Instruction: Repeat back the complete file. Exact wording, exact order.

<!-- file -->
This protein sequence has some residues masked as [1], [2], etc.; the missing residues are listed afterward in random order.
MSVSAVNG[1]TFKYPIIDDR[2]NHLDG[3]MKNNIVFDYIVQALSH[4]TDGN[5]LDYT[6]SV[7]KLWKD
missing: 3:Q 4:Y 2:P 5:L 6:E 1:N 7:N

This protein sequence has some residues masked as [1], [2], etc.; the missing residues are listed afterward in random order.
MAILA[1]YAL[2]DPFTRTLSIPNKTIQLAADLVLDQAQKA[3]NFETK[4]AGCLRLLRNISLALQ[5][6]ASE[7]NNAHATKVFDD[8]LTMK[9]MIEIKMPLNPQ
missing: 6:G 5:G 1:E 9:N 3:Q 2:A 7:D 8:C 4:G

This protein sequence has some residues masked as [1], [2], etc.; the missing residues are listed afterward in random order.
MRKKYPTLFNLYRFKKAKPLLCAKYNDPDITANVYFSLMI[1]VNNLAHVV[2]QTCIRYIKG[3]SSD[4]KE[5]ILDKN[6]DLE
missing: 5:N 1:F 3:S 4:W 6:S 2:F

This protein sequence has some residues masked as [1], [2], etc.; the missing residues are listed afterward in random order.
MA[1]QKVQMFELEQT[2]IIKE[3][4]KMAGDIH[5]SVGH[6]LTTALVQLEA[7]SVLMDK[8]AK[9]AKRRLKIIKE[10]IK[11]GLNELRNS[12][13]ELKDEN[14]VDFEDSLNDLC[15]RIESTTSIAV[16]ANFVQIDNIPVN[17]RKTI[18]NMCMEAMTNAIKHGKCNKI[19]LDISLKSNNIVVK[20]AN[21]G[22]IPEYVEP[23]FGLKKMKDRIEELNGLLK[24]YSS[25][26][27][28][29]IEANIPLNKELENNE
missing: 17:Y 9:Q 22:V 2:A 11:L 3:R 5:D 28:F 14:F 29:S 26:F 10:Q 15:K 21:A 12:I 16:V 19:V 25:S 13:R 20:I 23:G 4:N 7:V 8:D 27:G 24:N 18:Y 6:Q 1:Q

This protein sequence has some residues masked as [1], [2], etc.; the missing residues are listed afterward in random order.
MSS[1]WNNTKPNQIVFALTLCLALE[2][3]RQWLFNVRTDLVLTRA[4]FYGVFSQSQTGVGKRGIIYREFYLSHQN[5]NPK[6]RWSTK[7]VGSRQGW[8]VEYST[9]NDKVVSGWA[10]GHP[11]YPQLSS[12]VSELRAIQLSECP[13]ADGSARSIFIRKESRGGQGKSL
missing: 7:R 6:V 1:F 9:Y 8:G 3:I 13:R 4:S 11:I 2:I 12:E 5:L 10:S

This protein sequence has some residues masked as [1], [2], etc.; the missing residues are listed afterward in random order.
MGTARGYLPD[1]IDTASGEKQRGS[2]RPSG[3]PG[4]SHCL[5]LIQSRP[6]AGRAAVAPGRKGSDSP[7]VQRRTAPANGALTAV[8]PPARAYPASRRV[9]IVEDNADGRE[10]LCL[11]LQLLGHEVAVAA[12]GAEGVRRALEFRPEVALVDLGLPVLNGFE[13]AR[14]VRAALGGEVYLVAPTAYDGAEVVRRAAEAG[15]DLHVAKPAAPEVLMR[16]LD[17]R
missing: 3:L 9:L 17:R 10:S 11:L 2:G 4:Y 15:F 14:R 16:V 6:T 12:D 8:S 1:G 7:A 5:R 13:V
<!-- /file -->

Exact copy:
This protein sequence has some residues masked as [1], [2], etc.; the missing residues are listed afterward in random order.
MSVSAVNG[1]TFKYPIIDDR[2]NHLDG[3]MKNNIVFDYIVQALSH[4]TDGN[5]LDYT[6]SV[7]KLWKD
missing: 3:Q 4:Y 2:P 5:L 6:E 1:N 7:N

This protein sequence has some residues masked as [1], [2], etc.; the missing residues are listed afterward in random order.
MAILA[1]YAL[2]DPFTRTLSIPNKTIQLAADLVLDQAQKA[3]NFETK[4]AGCLRLLRNISLALQ[5][6]ASE[7]NNAHATKVFDD[8]LTMK[9]MIEIKMPLNPQ
missing: 6:G 5:G 1:E 9:N 3:Q 2:A 7:D 8:C 4:G

This protein sequence has some residues masked as [1], [2], etc.; the missing residues are listed afterward in random order.
MRKKYPTLFNLYRFKKAKPLLCAKYNDPDITANVYFSLMI[1]VNNLAHVV[2]QTCIRYIKG[3]SSD[4]KE[5]ILDKN[6]DLE
missing: 5:N 1:F 3:S 4:W 6:S 2:F

This protein sequence has some residues masked as [1], [2], etc.; the missing residues are listed afterward in random order.
MA[1]QKVQMFELEQT[2]IIKE[3][4]KMAGDIH[5]SVGH[6]LTTALVQLEA[7]SVLMDK[8]AK[9]AKRRLKIIKE[10]IK[11]GLNELRNS[12][13]ELKDEN[14]VDFEDSLNDLC[15]RIESTTSIAV[16]ANFVQIDNIPVN[17]RKTI[18]NMCMEAMTNAIKHGKCNKI[19]LDISLKSNNIVVK[20]AN[21]G[22]IPEYVEP[23]FGLKKMKDRIEELNGLLK[24]YSS[25][26][27][28][29]IEANIPLNKELENNE
missing: 17:Y 9:Q 22:V 2:A 11:L 3:R 5:D 28:F 14:F 29:S 26:F 10:Q 15:K 21:A 12:I 16:V 19:V 25:S 13:R 20:I 23:G 4:N 7:V 8:D 27:G 24:N 18:Y 6:Q 1:Q

This protein sequence has some residues masked as [1], [2], etc.; the missing residues are listed afterward in random order.
MSS[1]WNNTKPNQIVFALTLCLALE[2][3]RQWLFNVRTDLVLTRA[4]FYGVFSQSQTGVGKRGIIYREFYLSHQN[5]NPK[6]RWSTK[7]VGSRQGW[8]VEYST[9]NDKVVSGWA[10]GHP[11]YPQLSS[12]VSELRAIQLSECP[13]ADGSARSIFIRKESRGGQGKSL
missing: 7:R 6:V 1:F 9:Y 8:G 3:I 13:R 4:S 11:I 2:I 12:E 5:L 10:S

This protein sequence has some residues masked as [1], [2], etc.; the missing residues are listed afterward in random order.
MGTARGYLPD[1]IDTASGEKQRGS[2]RPSG[3]PG[4]SHCL[5]LIQSRP[6]AGRAAVAPGRKGSDSP[7]VQRRTAPANGALTAV[8]PPARAYPASRRV[9]IVEDNADGRE[10]LCL[11]LQLLGHEVAVAA[12]GAEGVRRALEFRPEVALVDLGLPVLNGFE[13]AR[14]VRAALGGEVYLVAPTAYDGAEVVRRAAEAG[15]DLHVAKPAAPEVLMR[16]LD[17]R
missing: 3:L 9:L 17:R 10:S 11:L 2:G 4:Y 15:F 14:R 16:V 6:T 12:D 8:S 1:G 7:A 5:R 13:V